Monday, February 14, 2011

They Used to Be Convictions

The internet world was rocked today by the announcement that Of Principalities and Powers (known to its legion of fans as “OPP,” or sometimes just “Oh, Pee”) has opened its pages to corporate advertising and, in a clearly-related development, is involved in negotiations to sell the blogsite.  This follows close on the heels of the news, late last Sunday, that Huffington Post co-founder Arianna Huffington is selling her liberal website to media giant AOL for $315 million.
At a hastily-called news conference, Of Principalities and Powers founder C. A. Russell said the blog was branching out into celebrity coverage and would immediately make its pages available for advertising at competitive rates to “interested corporate entities.”
When asked what prompted the moves, Russell said that it was “a timely response to opportunities to enhance our revenue stream and position ourselves more favorably for corporate takeover in the upscale market.”  When asked to clarify his statement, he paused and then said, “I’m selling out.”
Queried about what corporate advertisers the blog was targeting. Russell specified “the financial sector, energy conglomerates, defense contractors, and major pharmaceuticals.”  After reporters pointed out that those were the corporate areas often singled out for criticism on the blog’s pages, he responded, “Precisely.  That’s why it makes sense for them to book advertising and then exercise their financial clout to shape blog content.”  
“Does that mean that you’re actually inviting those corporations to gut your columns in exchange for cash?” asked one stunned reporter.
Russell failed to answer the question directly, saying instead, “I think I’ve already spelled out my basic stance.  This has been just another in a long lifetime of hard winters, and my wife and I have never been to St. Thomas, Anguilla, St. Barths, St. Vincent, Cancun, or even Hawaii.  The house we’re renting is being sold, I haven’t owned a new vehicle since 1972, we currently have nowhere near enough income to qualify for tax breaks, and Congress is poised to cut Social Security and medical benefits as wars eat up half the federal budget.  Add to all that the sale of The Huffington Post, and clearly the time was right to rethink my positions.”
“By ‘positions’ do you mean ‘convictions’?”
“They used to be ‘convictions’: now they’re ‘positions’.”
“What makes you think Of Principalities and Powers will attract the big-bucks advertisers you mentioned?”
“Our financial advisers tell us that corporations are always on the lookout for areas with an exceptionally pure water supply.  Once identified, those areas become prime targets for commercial and residential development, since pure water is an increasingly rare commodity.  Our blog holds a comparable position in the media landscape.  It’s virtually undiscovered, and in laboratory tests our columns consistently rate pro-peace, pro-nonviolence, pro-democracy, pro-human rights, pro-civil liberties, pro-environment, pro-poor and middle class, pro-tolerance, pro-arts, pro-education, and pro-activism.  We’re 99.44% pure.  That should make us extremely attractive as an area for commercial growth.”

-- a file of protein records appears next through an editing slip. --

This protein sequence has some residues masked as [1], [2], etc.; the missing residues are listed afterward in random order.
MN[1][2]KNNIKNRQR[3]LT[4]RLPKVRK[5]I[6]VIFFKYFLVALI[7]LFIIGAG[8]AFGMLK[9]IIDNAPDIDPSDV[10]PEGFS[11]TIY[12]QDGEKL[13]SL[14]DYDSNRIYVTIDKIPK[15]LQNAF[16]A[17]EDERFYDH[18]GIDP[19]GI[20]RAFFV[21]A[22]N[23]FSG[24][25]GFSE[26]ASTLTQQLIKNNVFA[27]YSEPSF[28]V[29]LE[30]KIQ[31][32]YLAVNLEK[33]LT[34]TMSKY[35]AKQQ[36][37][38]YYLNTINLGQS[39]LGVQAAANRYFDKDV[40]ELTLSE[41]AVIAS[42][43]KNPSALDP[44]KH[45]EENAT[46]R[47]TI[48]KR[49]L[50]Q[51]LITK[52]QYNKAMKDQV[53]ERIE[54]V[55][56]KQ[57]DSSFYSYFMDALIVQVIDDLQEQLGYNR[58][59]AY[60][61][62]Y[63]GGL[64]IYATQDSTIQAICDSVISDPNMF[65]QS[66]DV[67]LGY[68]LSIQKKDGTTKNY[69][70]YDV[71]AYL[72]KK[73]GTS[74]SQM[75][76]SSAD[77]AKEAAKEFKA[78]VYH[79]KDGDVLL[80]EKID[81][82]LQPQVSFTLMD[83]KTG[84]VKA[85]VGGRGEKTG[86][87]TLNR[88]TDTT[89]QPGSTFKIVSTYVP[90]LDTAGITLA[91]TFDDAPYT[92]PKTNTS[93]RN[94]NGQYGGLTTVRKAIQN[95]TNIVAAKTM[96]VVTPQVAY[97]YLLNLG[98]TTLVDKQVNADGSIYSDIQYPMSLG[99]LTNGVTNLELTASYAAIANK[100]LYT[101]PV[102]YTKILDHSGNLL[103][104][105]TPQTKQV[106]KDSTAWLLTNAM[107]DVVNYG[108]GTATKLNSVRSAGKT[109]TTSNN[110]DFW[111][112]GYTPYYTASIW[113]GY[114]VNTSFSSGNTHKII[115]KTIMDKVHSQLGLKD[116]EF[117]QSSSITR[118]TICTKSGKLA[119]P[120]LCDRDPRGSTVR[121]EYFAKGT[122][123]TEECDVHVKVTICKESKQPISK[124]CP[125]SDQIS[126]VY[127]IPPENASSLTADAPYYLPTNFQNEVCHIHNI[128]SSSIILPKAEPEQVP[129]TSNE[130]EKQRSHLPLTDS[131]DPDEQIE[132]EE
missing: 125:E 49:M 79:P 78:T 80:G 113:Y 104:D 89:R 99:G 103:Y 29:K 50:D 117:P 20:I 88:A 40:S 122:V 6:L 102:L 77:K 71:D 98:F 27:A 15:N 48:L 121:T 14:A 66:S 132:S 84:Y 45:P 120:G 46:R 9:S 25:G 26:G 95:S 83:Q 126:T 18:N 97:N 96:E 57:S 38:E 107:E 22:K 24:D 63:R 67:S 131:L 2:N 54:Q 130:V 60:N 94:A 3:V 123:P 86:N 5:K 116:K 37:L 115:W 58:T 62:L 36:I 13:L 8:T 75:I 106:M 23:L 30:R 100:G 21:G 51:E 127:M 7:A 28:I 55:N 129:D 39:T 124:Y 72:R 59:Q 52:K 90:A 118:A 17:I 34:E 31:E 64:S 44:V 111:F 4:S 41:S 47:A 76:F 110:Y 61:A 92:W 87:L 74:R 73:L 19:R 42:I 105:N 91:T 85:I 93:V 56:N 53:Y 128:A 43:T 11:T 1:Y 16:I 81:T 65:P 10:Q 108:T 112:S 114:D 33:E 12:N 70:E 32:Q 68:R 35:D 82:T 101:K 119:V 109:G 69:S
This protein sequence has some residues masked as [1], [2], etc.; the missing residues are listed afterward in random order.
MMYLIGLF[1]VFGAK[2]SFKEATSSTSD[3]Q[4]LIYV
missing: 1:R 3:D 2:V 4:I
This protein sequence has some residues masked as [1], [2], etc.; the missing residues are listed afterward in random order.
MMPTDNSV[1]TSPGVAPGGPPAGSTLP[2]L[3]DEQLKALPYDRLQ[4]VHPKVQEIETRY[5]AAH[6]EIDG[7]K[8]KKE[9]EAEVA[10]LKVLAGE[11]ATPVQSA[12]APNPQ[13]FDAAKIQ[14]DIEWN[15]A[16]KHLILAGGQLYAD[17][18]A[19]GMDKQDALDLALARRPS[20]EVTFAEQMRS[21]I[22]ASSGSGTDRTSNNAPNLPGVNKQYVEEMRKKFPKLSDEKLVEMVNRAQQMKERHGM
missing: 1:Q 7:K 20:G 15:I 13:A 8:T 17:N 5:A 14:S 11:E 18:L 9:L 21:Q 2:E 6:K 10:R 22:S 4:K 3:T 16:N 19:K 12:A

“But my understanding is that the level of pollution in a water supply has a direct correlation with the level of development,” commented one reporter.
“Well, I guess I’m asking if you expect the analogy to play out that way.  Areas have pure water, get developed, and then have polluted water.  Your blog is pure, it gets developed, and ...?”
“In both cases, think of the new revenues.”
“I’m not sure that addresses my question....”
“You need to understand our corporate vision.  We feel that with our new partner--whomever that may be--we can embrace the digital future and become a digital destination that delivers unmatched experiences for both consumers and advertisers.”
“Consumers?  Haven’t you always thought of your readers as citizens first?”
“We’re rethinking our business model.  We see ourselves now as serving advertisers rather than the public.”
“Do you really think the culture needs another media outlet tarted up with celebrity coverage?” asked one reporter hesitantly.  “I mean, won’t it just distract people from the issues that matter to keep plastering pictures and stories of Lindsay Lohan, Kim Kardashian, and Christina Aguilera all over your pages?”
“I see celebrity coverage simply as a way to attract more viewers to the blog.  Like spooning sugar on a grapefruit.”
“How far have you gotten in your efforts to sell your blog?”
“I can’t divulge many specifics at this time.  I can tell you that we’re engaged in extremely delicate negotiations with a number of serious candidates, including Fox News, AOL, Disney, and Viacom.”
“And the price tag?”
“Our starting point is the Huffington Post deal.  They draw about 25 million visitors to their site per month, and sold for $315 million.  We’re looking at prorating our price based on our number of monthly viewers.”